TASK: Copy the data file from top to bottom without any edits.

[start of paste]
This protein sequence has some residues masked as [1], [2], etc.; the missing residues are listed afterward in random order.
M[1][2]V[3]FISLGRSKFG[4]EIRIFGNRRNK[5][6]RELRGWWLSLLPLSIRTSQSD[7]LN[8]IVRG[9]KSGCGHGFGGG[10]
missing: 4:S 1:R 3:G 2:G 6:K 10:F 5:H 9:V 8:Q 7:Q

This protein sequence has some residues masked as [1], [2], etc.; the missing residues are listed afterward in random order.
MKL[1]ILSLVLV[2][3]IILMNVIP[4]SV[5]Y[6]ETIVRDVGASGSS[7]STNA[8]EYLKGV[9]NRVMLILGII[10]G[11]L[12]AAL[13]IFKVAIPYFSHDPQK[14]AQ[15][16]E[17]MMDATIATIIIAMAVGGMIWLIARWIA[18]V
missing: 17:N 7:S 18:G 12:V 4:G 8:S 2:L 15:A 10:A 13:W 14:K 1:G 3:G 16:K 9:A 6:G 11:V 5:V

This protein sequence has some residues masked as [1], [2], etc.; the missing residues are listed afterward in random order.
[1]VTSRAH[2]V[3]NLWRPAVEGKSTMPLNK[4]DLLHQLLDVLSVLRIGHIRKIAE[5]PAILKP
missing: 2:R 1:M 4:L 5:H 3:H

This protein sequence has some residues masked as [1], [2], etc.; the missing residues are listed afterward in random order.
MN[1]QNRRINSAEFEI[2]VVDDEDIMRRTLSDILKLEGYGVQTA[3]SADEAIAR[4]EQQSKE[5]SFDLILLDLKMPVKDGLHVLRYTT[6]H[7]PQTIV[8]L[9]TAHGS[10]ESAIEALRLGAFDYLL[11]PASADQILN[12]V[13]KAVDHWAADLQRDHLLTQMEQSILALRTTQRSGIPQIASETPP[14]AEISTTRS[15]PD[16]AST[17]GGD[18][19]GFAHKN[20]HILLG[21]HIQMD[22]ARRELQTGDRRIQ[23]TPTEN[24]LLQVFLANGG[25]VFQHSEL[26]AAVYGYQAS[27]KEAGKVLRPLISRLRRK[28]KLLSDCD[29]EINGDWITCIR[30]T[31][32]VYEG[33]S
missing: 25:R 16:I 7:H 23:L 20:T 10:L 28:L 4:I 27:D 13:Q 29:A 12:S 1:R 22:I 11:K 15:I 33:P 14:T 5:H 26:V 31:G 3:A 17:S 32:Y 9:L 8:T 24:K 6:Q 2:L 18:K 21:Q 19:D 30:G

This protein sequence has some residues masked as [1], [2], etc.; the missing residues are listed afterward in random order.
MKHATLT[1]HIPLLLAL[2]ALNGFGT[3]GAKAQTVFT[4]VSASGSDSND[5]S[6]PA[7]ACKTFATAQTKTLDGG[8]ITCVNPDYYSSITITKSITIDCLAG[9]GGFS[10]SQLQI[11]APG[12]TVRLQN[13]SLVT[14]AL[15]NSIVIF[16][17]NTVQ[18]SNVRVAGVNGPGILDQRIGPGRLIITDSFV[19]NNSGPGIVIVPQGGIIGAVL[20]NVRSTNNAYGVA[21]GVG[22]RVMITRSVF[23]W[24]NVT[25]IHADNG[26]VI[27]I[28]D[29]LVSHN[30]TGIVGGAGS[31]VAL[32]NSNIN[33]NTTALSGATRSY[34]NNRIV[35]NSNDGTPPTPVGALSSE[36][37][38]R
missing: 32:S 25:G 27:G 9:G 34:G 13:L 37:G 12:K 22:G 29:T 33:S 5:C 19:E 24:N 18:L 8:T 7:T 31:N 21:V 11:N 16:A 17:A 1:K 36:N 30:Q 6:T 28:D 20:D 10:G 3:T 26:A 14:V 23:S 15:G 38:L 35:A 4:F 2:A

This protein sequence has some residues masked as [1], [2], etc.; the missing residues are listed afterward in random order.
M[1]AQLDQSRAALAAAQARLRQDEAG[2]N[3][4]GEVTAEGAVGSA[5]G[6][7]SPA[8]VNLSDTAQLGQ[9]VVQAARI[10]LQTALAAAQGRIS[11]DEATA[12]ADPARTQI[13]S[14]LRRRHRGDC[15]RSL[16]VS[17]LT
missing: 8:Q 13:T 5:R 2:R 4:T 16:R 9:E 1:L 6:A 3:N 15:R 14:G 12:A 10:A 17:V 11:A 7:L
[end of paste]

This protein sequence has some residues masked as [1], [2], etc.; the missing residues are listed afterward in random order.
M[1][2]V[3]FISLGRSKFG[4]EIRIFGNRRNK[5][6]RELRGWWLSLLPLSIRTSQSD[7]LN[8]IVRG[9]KSGCGHGFGGG[10]
missing: 4:S 1:R 3:G 2:G 6:K 10:F 5:H 9:V 8:Q 7:Q

This protein sequence has some residues masked as [1], [2], etc.; the missing residues are listed afterward in random order.
MKL[1]ILSLVLV[2][3]IILMNVIP[4]SV[5]Y[6]ETIVRDVGASGSS[7]STNA[8]EYLKGV[9]NRVMLILGII[10]G[11]L[12]AAL[13]IFKVAIPYFSHDPQK[14]AQ[15][16]E[17]MMDATIATIIIAMAVGGMIWLIARWIA[18]V
missing: 17:N 7:S 18:G 12:V 4:G 8:S 2:L 15:A 10:A 13:W 14:K 1:G 3:G 16:K 9:A 6:G 11:V 5:V

This protein sequence has some residues masked as [1], [2], etc.; the missing residues are listed afterward in random order.
[1]VTSRAH[2]V[3]NLWRPAVEGKSTMPLNK[4]DLLHQLLDVLSVLRIGHIRKIAE[5]PAILKP
missing: 2:R 1:M 4:L 5:H 3:H

This protein sequence has some residues masked as [1], [2], etc.; the missing residues are listed afterward in random order.
MN[1]QNRRINSAEFEI[2]VVDDEDIMRRTLSDILKLEGYGVQTA[3]SADEAIAR[4]EQQSKE[5]SFDLILLDLKMPVKDGLHVLRYTT[6]H[7]PQTIV[8]L[9]TAHGS[10]ESAIEALRLGAFDYLL[11]PASADQILN[12]V[13]KAVDHWAADLQRDHLLTQMEQSILALRTTQRSGIPQIASETPP[14]AEISTTRS[15]PD[16]AST[17]GGD[18][19]GFAHKN[20]HILLG[21]HIQMD[22]ARRELQTGDRRIQ[23]TPTEN[24]LLQVFLANGG[25]VFQHSEL[26]AAVYGYQAS[27]KEAGKVLRPLISRLRRK[28]KLLSDCD[29]EINGDWITCIR[30]T[31][32]VYEG[33]S
missing: 25:R 16:I 7:H 23:L 20:T 10:L 28:L 4:I 27:D 13:Q 29:A 12:S 1:R 22:I 11:K 15:I 33:P 14:T 5:H 26:V 31:G 3:A 17:S 32:Y 9:L 8:T 24:K 6:Q 2:L 18:K 21:Q 19:D 30:G

This protein sequence has some residues masked as [1], [2], etc.; the missing residues are listed afterward in random order.
MKHATLT[1]HIPLLLAL[2]ALNGFGT[3]GAKAQTVFT[4]VSASGSDSND[5]S[6]PA[7]ACKTFATAQTKTLDGG[8]ITCVNPDYYSSITITKSITIDCLAG[9]GGFS[10]SQLQI[11]APG[12]TVRLQN[13]SLVT[14]AL[15]NSIVIF[16][17]NTVQ[18]SNVRVAGVNGPGILDQRIGPGRLIITDSFV[19]NNSGPGIVIVPQGGIIGAVL[20]NVRSTNNAYGVA[21]GVG[22]RVMITRSVF[23]W[24]NVT[25]IHADNG[26]VI[27]I[28]D[29]LVSHN[30]TGIVGGAGS[31]VAL[32]NSNIN[33]NTTALSGATRSY[34]NNRIV[35]NSNDGTPPTPVGALSSE[36][37][38]R
missing: 32:S 25:G 27:G 9:G 34:G 13:L 37:G 12:K 22:G 29:T 33:S 5:C 19:E 24:N 18:L 8:T 7:T 31:N 21:V 11:N 16:A 17:A 1:K 36:N 30:Q 6:T 28:D 20:D 10:G 3:T 26:A 14:V 23:S 15:G 38:L 35:A 4:F 2:A

This protein sequence has some residues masked as [1], [2], etc.; the missing residues are listed afterward in random order.
M[1]AQLDQSRAALAAAQARLRQDEAG[2]N[3][4]GEVTAEGAVGSA[5]G[6][7]SPA[8]VNLSDTAQLGQ[9]VVQAARI[10]LQTALAAAQGRIS[11]DEATA[12]ADPARTQI[13]S[14]LRRRHRGDC[15]RSL[16]VS[17]LT
missing: 8:Q 13:T 5:R 2:R 4:T 16:R 9:E 1:L 6:A 3:N 15:R 14:G 12:A 10:A 17:V 11:A 7:L